UN: Efforts to fight Zika virus far ahead of Ebola

UN: Efforts to fight Zika virus far ahead of Ebola
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Nearly 70 companies and institutions worldwide are currently developing tools to fight the Zika virus — a hefty investment that the World Health Organization (WHO) says is miles ahead of the research effort previously devoted to Ebola.  

While the pipeline of drugs and vaccines for Zika is still months, and possibly years, away, the United Nation’s health arm called it “a major advance” compared to the response to Ebola over the last two years.

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Dr. Marie-Paule Kieny, assistant director-general for research at the WHO, said the response from researchers, health officials and companies has been far more coordinated, “largely thanks to the lessons learnt during the Ebola epidemic.”

A total of 31 organizations are working on diagnostics, while 18 are focused on vaccines, 10 on combating mosquitoes and eight on developing treatments, as of March 2. That work is “at various stages of early development,” with the first glimpse of a vaccine available by May.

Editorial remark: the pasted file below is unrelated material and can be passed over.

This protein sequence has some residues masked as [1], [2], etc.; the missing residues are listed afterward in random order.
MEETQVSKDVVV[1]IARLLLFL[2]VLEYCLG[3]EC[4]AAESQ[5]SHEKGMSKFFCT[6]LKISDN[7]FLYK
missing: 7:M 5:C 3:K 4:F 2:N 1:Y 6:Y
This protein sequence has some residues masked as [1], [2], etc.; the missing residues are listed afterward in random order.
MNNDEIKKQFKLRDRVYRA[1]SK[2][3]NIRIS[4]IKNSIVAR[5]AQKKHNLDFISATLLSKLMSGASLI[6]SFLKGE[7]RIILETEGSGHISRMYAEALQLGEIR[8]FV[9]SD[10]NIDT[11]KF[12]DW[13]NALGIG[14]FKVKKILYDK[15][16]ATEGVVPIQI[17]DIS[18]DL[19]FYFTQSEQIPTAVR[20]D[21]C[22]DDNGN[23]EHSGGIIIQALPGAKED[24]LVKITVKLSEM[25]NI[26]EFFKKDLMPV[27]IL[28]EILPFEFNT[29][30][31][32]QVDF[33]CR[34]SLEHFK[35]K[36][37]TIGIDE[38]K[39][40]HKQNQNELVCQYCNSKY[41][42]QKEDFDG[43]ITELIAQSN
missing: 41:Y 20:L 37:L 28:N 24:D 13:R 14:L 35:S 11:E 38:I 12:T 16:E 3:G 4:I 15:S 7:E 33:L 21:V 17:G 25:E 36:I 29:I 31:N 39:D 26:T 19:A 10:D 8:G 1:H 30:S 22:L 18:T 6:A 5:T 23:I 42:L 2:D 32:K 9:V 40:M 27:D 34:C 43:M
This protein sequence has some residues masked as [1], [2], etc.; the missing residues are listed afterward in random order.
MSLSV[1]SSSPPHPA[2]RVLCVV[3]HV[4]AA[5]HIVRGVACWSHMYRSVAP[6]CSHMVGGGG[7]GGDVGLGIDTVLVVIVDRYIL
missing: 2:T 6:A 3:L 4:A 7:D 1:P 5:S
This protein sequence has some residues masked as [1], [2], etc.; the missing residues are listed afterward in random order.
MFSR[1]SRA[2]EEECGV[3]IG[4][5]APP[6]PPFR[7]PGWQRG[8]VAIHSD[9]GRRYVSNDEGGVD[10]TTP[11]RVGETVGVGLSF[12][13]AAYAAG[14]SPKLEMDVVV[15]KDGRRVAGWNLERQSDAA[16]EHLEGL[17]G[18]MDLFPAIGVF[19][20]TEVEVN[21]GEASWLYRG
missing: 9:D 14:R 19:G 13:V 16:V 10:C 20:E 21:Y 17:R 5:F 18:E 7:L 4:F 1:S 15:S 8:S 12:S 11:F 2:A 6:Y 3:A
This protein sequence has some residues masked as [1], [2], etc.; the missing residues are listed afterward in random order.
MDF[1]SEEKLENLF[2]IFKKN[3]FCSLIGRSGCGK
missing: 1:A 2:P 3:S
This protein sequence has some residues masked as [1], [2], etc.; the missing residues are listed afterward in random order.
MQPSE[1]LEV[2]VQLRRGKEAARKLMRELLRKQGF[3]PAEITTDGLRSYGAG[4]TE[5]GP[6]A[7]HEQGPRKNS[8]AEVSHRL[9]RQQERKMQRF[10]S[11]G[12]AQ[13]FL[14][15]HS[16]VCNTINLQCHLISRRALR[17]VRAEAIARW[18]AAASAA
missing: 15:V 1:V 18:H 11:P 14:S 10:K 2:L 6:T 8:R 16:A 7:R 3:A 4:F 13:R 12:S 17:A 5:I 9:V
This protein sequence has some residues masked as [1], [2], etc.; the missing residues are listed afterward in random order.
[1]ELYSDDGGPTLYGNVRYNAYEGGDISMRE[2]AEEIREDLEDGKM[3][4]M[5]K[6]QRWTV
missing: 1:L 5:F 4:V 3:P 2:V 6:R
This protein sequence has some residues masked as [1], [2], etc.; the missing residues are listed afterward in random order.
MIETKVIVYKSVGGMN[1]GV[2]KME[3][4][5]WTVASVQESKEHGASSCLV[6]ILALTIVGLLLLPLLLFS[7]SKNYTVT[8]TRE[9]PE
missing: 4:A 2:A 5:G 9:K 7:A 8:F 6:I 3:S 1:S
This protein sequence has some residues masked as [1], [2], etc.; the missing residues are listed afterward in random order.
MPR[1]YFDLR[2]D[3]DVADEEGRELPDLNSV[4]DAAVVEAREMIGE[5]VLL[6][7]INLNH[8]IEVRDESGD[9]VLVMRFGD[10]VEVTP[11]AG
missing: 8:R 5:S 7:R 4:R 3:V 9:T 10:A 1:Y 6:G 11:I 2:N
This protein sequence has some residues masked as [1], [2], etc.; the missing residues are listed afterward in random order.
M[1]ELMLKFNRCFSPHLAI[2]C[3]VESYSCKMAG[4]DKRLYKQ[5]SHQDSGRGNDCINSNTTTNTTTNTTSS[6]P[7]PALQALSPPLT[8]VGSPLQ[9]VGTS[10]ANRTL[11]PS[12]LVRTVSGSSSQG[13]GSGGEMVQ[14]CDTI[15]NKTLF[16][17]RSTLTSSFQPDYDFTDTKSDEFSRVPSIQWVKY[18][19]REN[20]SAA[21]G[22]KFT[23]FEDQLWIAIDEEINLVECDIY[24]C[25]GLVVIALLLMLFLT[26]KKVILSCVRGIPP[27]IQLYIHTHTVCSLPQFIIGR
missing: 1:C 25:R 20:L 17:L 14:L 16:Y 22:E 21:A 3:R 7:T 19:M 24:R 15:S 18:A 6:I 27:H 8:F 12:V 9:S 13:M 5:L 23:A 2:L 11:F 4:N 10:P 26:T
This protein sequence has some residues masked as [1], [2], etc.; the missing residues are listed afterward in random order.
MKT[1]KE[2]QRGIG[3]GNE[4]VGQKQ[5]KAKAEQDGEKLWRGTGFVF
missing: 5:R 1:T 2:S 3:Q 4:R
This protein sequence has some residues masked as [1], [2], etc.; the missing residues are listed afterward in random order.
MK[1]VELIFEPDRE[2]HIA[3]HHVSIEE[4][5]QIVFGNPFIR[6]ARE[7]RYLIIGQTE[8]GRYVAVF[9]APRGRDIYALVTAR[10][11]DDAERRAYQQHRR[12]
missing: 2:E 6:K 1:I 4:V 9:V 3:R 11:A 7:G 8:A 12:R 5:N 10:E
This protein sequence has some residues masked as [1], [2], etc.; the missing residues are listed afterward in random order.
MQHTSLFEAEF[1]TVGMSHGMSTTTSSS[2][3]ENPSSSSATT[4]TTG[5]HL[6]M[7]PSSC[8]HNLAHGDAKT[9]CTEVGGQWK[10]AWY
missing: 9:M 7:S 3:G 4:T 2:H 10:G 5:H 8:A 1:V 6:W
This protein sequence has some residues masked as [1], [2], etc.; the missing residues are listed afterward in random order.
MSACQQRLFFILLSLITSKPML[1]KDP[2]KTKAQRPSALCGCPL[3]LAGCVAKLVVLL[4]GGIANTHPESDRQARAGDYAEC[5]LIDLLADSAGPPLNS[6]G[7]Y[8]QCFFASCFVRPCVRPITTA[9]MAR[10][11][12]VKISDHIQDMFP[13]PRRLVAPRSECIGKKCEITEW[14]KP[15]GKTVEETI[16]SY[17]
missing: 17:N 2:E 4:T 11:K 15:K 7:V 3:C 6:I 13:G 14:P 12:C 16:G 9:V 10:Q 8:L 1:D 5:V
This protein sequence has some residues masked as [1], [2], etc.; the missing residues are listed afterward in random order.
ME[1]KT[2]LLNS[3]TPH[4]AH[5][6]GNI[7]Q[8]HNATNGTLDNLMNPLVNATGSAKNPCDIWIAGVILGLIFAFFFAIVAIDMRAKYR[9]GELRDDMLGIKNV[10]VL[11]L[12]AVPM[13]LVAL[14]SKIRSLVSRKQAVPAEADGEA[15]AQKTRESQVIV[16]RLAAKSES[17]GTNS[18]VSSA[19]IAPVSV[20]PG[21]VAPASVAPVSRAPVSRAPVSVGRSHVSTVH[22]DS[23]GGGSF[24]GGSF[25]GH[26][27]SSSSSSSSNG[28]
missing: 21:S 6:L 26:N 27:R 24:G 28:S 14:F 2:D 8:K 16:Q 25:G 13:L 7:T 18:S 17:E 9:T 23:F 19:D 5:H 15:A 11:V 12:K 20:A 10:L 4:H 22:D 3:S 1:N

Most of the research and development currently underway is devoted to diagnostics, as it remains extremely difficult to test for the Zika virus. A “first draft” of one diagnostic test is expected to be finalized in mid-April, officials said.

The WHO has made a strong effort to get ahead of the Zika virus after bungling the organization's early response to the Ebola virus, which killed more than 11,000 people in the 2014 outbreak. 

But unlike the deadly Ebola virus, the Zika virus poses little risks to adults, except for pregnant woman. 

No vaccine or treatment has yet been tested on humans, and the disease's effects, including its link to birth defects, remain mostly unknown.

The virus, which is mostly spread by mosquitoes, is quickly expanding its reach. Cases in Puerto Rico are doubling almost weekly, and the director of the Center for Disease Control and Prevention (CDC) made a trip there last week.

"Until a few months ago, no one had any idea that Zika could cause birth defects," CDC director Dr. Tom Frieden told reporters Tuesday during his trip. The CDC has said it expects the virus to begin spreading in the U.S. by this spring.